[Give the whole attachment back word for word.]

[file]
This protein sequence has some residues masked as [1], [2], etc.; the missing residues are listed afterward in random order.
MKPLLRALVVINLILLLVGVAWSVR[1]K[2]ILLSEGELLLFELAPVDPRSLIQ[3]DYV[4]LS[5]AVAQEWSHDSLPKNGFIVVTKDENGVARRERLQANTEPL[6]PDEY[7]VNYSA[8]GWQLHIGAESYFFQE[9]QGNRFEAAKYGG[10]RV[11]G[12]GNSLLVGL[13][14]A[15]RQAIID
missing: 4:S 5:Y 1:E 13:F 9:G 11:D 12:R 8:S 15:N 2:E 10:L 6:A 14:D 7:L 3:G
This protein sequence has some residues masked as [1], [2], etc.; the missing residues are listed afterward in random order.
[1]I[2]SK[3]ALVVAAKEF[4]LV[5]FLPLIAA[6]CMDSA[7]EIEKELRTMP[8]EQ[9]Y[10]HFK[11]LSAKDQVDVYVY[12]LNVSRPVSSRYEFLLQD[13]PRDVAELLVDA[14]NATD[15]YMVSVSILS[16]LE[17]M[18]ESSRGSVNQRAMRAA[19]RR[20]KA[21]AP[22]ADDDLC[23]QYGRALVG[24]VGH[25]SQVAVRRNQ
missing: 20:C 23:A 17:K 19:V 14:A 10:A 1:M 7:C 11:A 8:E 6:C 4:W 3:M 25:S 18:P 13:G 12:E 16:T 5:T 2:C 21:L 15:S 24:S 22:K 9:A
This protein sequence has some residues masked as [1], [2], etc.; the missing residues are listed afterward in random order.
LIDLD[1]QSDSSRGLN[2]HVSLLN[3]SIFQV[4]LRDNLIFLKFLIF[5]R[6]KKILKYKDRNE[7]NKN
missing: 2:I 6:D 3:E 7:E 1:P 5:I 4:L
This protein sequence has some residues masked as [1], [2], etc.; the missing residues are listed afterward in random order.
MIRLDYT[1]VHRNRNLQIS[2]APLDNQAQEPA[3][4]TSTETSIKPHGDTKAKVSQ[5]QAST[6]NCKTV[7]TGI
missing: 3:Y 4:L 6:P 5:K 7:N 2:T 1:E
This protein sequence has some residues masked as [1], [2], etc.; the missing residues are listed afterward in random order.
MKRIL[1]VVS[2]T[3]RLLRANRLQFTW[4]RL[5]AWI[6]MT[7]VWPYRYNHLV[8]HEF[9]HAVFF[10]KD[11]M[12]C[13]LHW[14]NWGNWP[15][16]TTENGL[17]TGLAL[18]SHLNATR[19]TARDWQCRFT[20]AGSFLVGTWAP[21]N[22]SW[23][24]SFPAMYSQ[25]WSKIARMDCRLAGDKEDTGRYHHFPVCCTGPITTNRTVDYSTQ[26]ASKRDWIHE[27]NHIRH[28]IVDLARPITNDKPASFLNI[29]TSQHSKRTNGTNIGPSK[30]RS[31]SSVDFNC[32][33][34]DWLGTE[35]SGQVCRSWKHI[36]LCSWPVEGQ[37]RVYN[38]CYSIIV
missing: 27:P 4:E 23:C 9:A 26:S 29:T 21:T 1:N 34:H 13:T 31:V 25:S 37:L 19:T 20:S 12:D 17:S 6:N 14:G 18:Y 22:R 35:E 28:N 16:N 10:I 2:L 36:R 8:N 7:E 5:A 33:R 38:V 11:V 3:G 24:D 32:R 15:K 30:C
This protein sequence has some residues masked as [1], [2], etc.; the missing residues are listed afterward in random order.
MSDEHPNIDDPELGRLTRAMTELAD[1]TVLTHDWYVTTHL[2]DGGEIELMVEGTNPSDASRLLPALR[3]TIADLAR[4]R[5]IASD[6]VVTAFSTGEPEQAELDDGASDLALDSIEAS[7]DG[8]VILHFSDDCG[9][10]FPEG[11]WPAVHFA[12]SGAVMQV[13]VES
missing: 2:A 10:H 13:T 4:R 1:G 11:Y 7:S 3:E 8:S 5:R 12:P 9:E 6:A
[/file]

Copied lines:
This protein sequence has some residues masked as [1], [2], etc.; the missing residues are listed afterward in random order.
MKPLLRALVVINLILLLVGVAWSVR[1]K[2]ILLSEGELLLFELAPVDPRSLIQ[3]DYV[4]LS[5]AVAQEWSHDSLPKNGFIVVTKDENGVARRERLQANTEPL[6]PDEY[7]VNYSA[8]GWQLHIGAESYFFQE[9]QGNRFEAAKYGG[10]RV[11]G[12]GNSLLVGL[13][14]A[15]RQAIID
missing: 4:S 5:Y 1:E 13:F 9:G 11:D 12:R 8:S 15:N 2:E 10:L 6:A 14:D 7:L 3:G
This protein sequence has some residues masked as [1], [2], etc.; the missing residues are listed afterward in random order.
[1]I[2]SK[3]ALVVAAKEF[4]LV[5]FLPLIAA[6]CMDSA[7]EIEKELRTMP[8]EQ[9]Y[10]HFK[11]LSAKDQVDVYVY[12]LNVSRPVSSRYEFLLQD[13]PRDVAELLVDA[14]NATD[15]YMVSVSILS[16]LE[17]M[18]ESSRGSVNQRAMRAA[19]RR[20]KA[21]AP[22]ADDDLC[23]QYGRALVG[24]VGH[25]SQVAVRRNQ
missing: 20:C 23:A 17:K 19:V 14:A 10:A 1:M 7:C 11:A 8:E 6:C 4:W 3:M 25:S 18:P 13:G 12:E 16:T 5:T 2:C 21:L 15:S 24:S 22:K 9:A
This protein sequence has some residues masked as [1], [2], etc.; the missing residues are listed afterward in random order.
LIDLD[1]QSDSSRGLN[2]HVSLLN[3]SIFQV[4]LRDNLIFLKFLIF[5]R[6]KKILKYKDRNE[7]NKN
missing: 2:I 6:D 3:E 7:E 1:P 5:I 4:L
This protein sequence has some residues masked as [1], [2], etc.; the missing residues are listed afterward in random order.
MIRLDYT[1]VHRNRNLQIS[2]APLDNQAQEPA[3][4]TSTETSIKPHGDTKAKVSQ[5]QAST[6]NCKTV[7]TGI
missing: 3:Y 4:L 6:P 5:K 7:N 2:T 1:E
This protein sequence has some residues masked as [1], [2], etc.; the missing residues are listed afterward in random order.
MKRIL[1]VVS[2]T[3]RLLRANRLQFTW[4]RL[5]AWI[6]MT[7]VWPYRYNHLV[8]HEF[9]HAVFF[10]KD[11]M[12]C[13]LHW[14]NWGNWP[15][16]TTENGL[17]TGLAL[18]SHLNATR[19]TARDWQCRFT[20]AGSFLVGTWAP[21]N[22]SW[23][24]SFPAMYSQ[25]WSKIARMDCRLAGDKEDTGRYHHFPVCCTGPITTNRTVDYSTQ[26]ASKRDWIHE[27]NHIRH[28]IVDLARPITNDKPASFLNI[29]TSQHSKRTNGTNIGPSK[30]RS[31]SSVDFNC[32][33][34]DWLGTE[35]SGQVCRSWKHI[36]LCSWPVEGQ[37]RVYN[38]CYSIIV
missing: 27:P 4:E 23:C 9:A 26:S 29:T 21:T 1:N 34:H 13:T 31:V 25:S 37:L 19:T 20:S 12:D 17:S 6:N 14:G 18:Y 22:R 35:E 28:N 16:N 10:I 2:L 36:R 8:N 7:E 5:A 33:R 38:V 11:V 3:G 24:D 32:R 15:K 30:C
This protein sequence has some residues masked as [1], [2], etc.; the missing residues are listed afterward in random order.
MSDEHPNIDDPELGRLTRAMTELAD[1]TVLTHDWYVTTHL[2]DGGEIELMVEGTNPSDASRLLPALR[3]TIADLAR[4]R[5]IASD[6]VVTAFSTGEPEQAELDDGASDLALDSIEAS[7]DG[8]VILHFSDDCG[9][10]FPEG[11]WPAVHFA[12]SGAVMQV[13]VES
missing: 2:A 10:H 13:T 4:R 1:G 11:Y 7:S 3:E 8:S 5:R 12:P 9:E 6:A